A sign is a representation of an object that implies a connection between itself and its object. A natural sign bears a causal relation to its object—for instance, thunder is a sign of storm. A conventional sign signifies by agreement, as a full stop signifies the end of a sentence. (This is in contrast to a symbol which stands for another thing, as a flag may be a symbol of a nation).
The way a sign signifies is called semiosis which is a topic of semiotics and philosophy of language.
How a sign is perceived depends upon what is intended or expressed in the semiotic relationship of:
- Significance (i.e. meaning)
Thus, for example, people may speak of the significance of events, the signification of characters, the meaning of sentences, or the import of a communication. Different ways of relating signs to their objects are called modes of signification.
Uses of conventional signs are varied. Usually the goal is to elicit a response or simply inform. That can be achieved by marking something, displaying a message (i.e. a notice), drawing attention or presenting evidence of an underlying cause (for instance, medical symptoms signify a disease), performing a bodily gesture, etc.
Other articles related to "sign, signs":
... A catcher is said to call the game by sending signs to the pitcher calling for a particular pitch ... After he moves into his crouch, the catcher gives the sign by placing his non-glove hand between his legs and using his fist, fingers, wags, or taps against his ... off (shake his head "no" to) the initial sign or nod in agreement when he receives the sign that he wants before going into his windup ...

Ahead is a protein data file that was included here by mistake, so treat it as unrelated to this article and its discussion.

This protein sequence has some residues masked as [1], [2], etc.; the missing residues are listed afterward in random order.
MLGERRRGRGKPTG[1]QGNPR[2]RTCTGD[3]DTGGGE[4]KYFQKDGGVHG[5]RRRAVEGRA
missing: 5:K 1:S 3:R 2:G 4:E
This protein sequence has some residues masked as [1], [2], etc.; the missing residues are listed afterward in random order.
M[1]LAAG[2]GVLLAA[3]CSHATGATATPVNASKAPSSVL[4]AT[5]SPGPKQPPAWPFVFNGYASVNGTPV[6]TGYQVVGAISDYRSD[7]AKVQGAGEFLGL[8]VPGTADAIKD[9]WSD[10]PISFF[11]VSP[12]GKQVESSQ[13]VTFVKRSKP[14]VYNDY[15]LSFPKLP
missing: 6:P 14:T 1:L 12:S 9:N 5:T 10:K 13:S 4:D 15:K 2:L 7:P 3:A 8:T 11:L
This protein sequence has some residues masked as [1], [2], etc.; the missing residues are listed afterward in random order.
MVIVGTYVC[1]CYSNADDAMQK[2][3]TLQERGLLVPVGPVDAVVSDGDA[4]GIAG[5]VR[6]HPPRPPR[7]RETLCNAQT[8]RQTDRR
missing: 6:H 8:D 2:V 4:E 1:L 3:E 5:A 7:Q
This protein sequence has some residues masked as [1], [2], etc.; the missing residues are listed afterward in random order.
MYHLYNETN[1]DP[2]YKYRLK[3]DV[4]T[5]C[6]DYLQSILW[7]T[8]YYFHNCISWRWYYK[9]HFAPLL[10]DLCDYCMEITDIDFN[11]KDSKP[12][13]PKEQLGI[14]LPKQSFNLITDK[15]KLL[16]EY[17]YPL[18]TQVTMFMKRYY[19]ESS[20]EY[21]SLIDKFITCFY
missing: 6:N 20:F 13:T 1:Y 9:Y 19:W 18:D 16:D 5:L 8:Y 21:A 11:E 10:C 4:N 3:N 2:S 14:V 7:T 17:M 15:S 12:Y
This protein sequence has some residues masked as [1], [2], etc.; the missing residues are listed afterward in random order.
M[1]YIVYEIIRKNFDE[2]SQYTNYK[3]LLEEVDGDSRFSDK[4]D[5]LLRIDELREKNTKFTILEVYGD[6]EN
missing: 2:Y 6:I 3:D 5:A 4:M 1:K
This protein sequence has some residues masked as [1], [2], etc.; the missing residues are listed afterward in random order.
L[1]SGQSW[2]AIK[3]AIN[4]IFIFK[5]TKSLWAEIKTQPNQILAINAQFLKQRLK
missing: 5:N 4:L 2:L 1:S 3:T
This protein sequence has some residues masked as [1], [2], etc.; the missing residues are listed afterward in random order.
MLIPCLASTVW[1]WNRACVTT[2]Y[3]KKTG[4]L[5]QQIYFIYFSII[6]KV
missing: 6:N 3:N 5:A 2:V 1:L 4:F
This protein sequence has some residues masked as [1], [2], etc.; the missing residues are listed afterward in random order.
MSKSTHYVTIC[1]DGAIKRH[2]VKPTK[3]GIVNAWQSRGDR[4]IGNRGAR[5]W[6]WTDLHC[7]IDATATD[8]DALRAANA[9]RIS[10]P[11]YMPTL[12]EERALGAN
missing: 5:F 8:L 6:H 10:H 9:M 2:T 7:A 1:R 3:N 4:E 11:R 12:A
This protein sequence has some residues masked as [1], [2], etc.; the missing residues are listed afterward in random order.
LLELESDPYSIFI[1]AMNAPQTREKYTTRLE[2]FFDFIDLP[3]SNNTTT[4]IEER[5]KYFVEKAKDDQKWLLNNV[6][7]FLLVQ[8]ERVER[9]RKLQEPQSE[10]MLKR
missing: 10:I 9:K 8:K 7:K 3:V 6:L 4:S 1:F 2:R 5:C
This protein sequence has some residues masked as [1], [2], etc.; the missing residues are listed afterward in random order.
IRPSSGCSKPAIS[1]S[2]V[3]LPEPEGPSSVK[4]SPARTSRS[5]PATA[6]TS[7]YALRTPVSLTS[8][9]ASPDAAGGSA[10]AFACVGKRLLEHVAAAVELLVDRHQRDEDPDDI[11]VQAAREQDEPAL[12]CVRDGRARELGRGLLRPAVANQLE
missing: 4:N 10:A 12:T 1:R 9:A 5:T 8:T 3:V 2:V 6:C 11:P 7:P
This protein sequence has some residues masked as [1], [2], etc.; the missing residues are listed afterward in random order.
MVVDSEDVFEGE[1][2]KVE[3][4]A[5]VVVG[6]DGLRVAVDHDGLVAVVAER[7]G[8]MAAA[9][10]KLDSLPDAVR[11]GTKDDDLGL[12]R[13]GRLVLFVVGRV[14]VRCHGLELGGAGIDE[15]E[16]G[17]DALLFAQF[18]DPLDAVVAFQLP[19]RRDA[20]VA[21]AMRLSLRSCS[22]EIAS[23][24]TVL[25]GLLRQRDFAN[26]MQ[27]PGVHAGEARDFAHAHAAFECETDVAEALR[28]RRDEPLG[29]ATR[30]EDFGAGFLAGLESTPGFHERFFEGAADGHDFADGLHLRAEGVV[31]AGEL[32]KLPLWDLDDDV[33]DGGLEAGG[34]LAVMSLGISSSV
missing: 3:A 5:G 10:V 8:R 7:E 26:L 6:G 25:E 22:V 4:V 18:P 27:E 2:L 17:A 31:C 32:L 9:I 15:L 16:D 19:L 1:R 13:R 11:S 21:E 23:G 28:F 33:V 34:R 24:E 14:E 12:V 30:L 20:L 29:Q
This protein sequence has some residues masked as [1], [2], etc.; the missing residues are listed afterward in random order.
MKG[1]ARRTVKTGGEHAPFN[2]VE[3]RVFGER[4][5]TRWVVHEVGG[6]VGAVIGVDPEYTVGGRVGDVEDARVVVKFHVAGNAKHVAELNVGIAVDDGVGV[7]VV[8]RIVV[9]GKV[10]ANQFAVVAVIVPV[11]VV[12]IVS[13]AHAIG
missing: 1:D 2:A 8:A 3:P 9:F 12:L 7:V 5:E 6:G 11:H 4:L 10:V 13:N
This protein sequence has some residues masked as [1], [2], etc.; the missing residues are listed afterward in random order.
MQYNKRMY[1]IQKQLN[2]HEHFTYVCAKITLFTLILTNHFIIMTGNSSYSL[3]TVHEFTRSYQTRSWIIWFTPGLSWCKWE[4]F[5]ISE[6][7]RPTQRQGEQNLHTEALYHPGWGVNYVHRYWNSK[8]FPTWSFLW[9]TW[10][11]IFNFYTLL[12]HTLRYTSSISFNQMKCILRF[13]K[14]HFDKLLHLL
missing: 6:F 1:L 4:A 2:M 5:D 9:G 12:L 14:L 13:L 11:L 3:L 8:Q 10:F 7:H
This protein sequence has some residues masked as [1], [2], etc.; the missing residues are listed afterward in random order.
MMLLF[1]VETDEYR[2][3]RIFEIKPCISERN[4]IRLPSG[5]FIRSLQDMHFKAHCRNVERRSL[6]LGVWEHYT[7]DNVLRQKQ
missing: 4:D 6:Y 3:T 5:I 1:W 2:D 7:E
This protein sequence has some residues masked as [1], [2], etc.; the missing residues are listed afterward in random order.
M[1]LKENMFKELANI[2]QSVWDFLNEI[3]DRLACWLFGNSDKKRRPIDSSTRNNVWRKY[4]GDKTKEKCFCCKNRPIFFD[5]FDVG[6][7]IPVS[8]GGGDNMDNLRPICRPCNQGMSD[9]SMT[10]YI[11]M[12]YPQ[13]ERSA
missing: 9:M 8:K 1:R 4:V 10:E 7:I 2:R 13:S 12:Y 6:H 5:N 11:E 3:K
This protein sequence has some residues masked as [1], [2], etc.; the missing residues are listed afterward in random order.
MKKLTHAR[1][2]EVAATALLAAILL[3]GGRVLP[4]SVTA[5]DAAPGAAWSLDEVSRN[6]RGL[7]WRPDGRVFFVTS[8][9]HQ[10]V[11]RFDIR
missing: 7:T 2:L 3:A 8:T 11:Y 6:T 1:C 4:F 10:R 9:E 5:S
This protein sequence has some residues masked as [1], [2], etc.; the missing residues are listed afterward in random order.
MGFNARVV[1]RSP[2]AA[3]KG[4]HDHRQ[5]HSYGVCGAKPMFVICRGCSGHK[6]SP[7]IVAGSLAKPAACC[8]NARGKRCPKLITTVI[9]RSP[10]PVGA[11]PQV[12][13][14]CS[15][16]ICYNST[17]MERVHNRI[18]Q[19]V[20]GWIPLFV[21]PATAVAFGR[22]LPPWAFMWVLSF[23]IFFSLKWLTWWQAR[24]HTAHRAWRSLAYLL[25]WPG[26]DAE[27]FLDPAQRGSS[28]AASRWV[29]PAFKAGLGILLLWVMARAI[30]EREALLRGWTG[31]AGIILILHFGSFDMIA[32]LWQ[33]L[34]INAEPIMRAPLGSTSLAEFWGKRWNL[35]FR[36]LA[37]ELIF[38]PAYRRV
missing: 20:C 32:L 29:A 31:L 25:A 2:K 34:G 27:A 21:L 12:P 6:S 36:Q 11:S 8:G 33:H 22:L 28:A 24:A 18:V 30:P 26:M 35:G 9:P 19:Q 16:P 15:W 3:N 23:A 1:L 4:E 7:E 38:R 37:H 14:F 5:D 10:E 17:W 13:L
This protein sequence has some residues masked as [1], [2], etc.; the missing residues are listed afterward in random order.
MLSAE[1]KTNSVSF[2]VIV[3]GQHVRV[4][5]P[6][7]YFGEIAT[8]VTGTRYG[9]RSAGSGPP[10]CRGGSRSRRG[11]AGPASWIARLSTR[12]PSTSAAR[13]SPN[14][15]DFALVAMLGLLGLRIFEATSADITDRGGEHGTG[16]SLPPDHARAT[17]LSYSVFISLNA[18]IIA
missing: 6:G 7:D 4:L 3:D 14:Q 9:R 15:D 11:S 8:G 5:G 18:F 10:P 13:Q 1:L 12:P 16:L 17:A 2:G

... February 1890 edition of Lippincott's Monthly Magazine as The Sign of the Four (five-word title), appearing in both London and Philadelphia ... These re-serialisations gave the title as The Sign of Four ... published in book form in October 1890 by Spencer Blackett, again using the title The Sign of Four ...
... A sign can denote any of the following Sign, in astrology often used to mean the Sun sign Sign or signing, in communication communicating via hand gestures, such as in sign language ... Gang signal Sign, in Tracking (hunting) also known as Spoor (animal) trace evidence left on the ground after passage ... A sign, in common use, is an indication that a previously observed event is about to occur again Sign, in divination and religion an omen, an event or occurrence believed to foretell the future Sign ...
... Ellis Round 19 Matt Antonelli (did not sign) Round 21 Travis Denker Round 28 Adam Moore (did not sign) Round 30 Mark Melancon (did not sign) Round 39 Andy LaRoche ...
... The section sign (§, Unicode U+00A7, HTML entity sect) is a typographical character used mainly to refer to a particular section of a document, such as a legal code ... Europe, the § is called the paragraph symbol (or token, or sign) ... The likely origin of the section sign is the digraph formed by the combination of two S'es (from the Latin signum sectionis) ...
Famous quotes containing the word sign:
“Having resumed our seats in the canoe, I felt the Indian wiping my back, which he had accidently spat upon. He said it was a sign that I was going to be married.”
—Henry David Thoreau (18171862)
“Grant me the treasure of sublime poverty: permit the distinctive sign of our order to be that it does not possess anything of its own beneath the sun, for the glory of your name, and that it have no other patrimony than begging.”
—St. Francis Of Assisi (c. 11821226)
“Olivia Dandridge: You dont have to say it, Captain. I know all this is because of me. Because I wanted to see the West. Because I wasnt, I wasnt army enough to stay the winter.
Capt. Brittles: Youre not quite army yet miss, or youd know never to apologize. Its a sign of weakness.”
—Frank S. Nugent (19081965)